Five years ago, we were all going to stores when we wanted to buy something, just as our ancestors had done since at least the 1600s. Merchants needed to have storefronts and a place to house inventory, along with people to manage those stores of inventory — all just in case you were to come by looking to buy something. How medieval!
Enter Amazon. Its business model (perhaps never stated exactly this way) was: "We're just not going to do it that way anymore. We're going to use this technology called the Internet and enable you to buy whatever it is you want while you sit on the toilet." No bricks, no mortar, no fuel, no time, no kidding.
And everything that came before is now extinct. Just like that. Out with the old, in with the new — because a new business model that enabled a new consumption model decimated the old way. The amazoning of retail.
Along the way, entire new ecosystems evolved that couldn't have prospered in the old world. The UPS guy comes to my house every day with a box from Amazon. I kid you not. Amazon and its business model revolutionized package delivery and logistics. I don't even pay per shipment. The Amazon business model has caused downstream upheaval that allows me to pay one fee per year — $75 — and I get my stuff shipped second-day free. Somehow UPS makes money where no one could previously in this model. The amazoning of package delivery.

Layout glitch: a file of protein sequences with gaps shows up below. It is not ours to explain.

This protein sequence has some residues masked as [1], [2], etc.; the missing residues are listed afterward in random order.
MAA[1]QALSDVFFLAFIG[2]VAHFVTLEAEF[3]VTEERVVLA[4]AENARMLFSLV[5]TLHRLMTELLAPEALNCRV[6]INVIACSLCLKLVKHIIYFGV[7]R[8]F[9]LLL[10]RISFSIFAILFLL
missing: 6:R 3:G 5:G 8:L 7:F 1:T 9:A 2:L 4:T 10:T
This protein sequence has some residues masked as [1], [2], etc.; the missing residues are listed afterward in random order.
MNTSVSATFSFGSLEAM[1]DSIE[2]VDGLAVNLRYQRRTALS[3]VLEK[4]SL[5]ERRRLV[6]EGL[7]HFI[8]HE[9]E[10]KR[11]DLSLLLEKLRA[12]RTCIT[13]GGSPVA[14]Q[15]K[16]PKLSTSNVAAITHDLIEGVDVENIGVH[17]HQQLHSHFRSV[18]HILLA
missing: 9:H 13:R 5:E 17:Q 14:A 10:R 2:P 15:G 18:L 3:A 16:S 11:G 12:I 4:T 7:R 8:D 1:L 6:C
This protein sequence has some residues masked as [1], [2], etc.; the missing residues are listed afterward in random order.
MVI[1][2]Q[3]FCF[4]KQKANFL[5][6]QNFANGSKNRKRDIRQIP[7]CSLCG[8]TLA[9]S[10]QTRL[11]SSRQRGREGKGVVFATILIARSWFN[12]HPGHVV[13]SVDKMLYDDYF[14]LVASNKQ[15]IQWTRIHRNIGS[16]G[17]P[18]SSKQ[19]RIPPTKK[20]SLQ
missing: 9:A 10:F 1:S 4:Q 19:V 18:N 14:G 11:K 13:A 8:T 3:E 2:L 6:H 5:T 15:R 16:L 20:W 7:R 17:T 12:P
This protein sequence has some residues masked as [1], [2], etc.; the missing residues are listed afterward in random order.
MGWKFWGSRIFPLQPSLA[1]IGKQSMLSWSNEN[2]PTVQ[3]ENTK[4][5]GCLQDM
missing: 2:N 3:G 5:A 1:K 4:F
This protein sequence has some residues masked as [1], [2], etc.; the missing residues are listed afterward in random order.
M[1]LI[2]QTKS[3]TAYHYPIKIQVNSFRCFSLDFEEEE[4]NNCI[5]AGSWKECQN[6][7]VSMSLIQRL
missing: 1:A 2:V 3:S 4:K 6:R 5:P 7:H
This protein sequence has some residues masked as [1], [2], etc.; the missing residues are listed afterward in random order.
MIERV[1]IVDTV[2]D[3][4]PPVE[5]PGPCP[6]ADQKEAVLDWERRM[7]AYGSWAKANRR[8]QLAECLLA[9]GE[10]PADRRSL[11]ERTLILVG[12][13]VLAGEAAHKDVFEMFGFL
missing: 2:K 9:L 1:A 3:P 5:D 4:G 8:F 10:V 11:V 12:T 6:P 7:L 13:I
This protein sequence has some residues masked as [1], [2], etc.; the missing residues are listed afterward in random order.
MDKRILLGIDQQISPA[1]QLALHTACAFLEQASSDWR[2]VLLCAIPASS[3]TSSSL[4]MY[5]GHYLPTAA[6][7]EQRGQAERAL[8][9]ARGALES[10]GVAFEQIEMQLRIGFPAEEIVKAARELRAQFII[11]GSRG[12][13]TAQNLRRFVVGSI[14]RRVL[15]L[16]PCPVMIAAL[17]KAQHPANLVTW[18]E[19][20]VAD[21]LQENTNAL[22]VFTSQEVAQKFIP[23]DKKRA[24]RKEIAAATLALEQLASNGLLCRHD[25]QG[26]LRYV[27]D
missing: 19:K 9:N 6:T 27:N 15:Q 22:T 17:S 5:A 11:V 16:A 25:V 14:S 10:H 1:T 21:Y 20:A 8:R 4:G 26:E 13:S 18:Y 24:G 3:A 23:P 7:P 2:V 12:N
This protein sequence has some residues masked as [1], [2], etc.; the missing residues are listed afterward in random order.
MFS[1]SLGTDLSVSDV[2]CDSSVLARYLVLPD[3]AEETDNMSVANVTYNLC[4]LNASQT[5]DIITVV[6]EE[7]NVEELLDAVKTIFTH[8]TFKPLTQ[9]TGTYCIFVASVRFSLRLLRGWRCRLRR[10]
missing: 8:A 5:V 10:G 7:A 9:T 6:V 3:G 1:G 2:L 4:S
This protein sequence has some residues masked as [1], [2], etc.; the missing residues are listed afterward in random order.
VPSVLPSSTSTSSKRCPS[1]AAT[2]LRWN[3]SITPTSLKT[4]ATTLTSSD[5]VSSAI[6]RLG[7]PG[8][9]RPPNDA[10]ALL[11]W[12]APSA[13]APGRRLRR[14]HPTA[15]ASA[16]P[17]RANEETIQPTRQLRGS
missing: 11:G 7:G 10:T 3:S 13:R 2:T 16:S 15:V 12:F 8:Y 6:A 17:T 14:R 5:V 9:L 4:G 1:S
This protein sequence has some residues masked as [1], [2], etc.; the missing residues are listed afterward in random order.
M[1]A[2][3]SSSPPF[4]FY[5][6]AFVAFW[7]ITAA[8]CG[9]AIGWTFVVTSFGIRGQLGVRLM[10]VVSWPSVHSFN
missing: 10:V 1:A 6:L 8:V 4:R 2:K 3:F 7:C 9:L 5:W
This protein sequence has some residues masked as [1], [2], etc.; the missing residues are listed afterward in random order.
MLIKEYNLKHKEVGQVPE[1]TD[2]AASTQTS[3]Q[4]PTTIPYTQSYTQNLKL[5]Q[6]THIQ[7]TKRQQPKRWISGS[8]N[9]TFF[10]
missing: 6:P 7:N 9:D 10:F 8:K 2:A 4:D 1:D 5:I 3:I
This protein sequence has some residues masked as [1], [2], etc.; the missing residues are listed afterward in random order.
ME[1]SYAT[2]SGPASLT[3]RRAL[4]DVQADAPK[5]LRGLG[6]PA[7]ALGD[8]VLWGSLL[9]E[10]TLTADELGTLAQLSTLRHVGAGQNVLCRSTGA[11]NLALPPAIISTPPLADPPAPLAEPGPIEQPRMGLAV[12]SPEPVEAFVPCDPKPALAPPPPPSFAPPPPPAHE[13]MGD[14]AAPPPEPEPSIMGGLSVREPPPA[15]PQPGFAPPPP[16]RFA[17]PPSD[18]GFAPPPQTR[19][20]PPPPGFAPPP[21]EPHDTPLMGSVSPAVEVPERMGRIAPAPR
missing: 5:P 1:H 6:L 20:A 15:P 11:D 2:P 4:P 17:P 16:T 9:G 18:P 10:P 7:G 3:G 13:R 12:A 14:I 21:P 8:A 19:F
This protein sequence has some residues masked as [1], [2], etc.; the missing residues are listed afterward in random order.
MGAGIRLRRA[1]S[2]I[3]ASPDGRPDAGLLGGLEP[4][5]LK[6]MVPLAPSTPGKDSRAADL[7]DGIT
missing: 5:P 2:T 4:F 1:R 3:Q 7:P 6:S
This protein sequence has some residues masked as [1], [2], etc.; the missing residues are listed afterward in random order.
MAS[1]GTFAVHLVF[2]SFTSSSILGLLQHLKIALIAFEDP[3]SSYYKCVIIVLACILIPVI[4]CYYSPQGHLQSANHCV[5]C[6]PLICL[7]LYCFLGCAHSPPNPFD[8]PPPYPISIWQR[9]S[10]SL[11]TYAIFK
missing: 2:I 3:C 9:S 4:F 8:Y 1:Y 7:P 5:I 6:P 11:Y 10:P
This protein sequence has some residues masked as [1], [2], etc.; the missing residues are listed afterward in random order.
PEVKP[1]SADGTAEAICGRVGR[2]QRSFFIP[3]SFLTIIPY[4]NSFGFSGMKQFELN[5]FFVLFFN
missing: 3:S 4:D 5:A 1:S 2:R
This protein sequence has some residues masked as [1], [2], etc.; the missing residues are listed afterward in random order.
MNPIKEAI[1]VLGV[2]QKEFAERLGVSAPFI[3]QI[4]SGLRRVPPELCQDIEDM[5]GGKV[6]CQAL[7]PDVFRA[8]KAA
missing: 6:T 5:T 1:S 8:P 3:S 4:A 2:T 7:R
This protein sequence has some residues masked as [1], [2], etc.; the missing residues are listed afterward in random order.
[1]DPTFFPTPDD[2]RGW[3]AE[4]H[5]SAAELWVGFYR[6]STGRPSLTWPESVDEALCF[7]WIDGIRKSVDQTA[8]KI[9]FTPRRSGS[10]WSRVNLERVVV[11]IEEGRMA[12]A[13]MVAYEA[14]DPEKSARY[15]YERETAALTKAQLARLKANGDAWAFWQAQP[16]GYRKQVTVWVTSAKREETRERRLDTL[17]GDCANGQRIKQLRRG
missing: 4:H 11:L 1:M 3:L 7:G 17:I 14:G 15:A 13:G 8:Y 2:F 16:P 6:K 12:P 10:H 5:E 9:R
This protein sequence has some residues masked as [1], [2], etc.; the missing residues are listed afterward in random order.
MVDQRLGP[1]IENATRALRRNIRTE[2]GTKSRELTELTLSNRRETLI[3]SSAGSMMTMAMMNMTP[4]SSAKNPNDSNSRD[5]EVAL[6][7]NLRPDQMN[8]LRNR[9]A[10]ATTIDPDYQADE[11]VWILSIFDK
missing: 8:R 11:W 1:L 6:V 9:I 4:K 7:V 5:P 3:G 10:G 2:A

So while the IT Industry says, "It can't happen here," it's inevitable. It's ignorant to think otherwise.
The IT business is a 60-year-old, boring, staid, predictable business where the bulk of the money made on the vendor side is well known and predictable, and the way buyers consume goods and services is equally well known and predictable — with neither party outwardly willing to give up the old ways it has come to love so deeply. Uh-oh, seems like this industry might just be ripe for a good old-fashioned amazoning.
Some people are blind to this, even though Amazon is actually in the IT space. But that is not the reason IT will be amazoned. The reason it will be turned on its head in short order is that someone (more than one, actually) will figure out that it's about the business-model and consumption-model disruptions that will be brought to market that will completely ruin a half-century or so of dominance of a few vendors. Amazon the Retail Slayer enabled millions of retailers to play where only a handful could play before. The same can happen in IT. Some will grow massive, others will shine as ancillary benefactors. Maybe a few of the big guys will ride the wave and survive — but certainly not all of them. The revolution is on.
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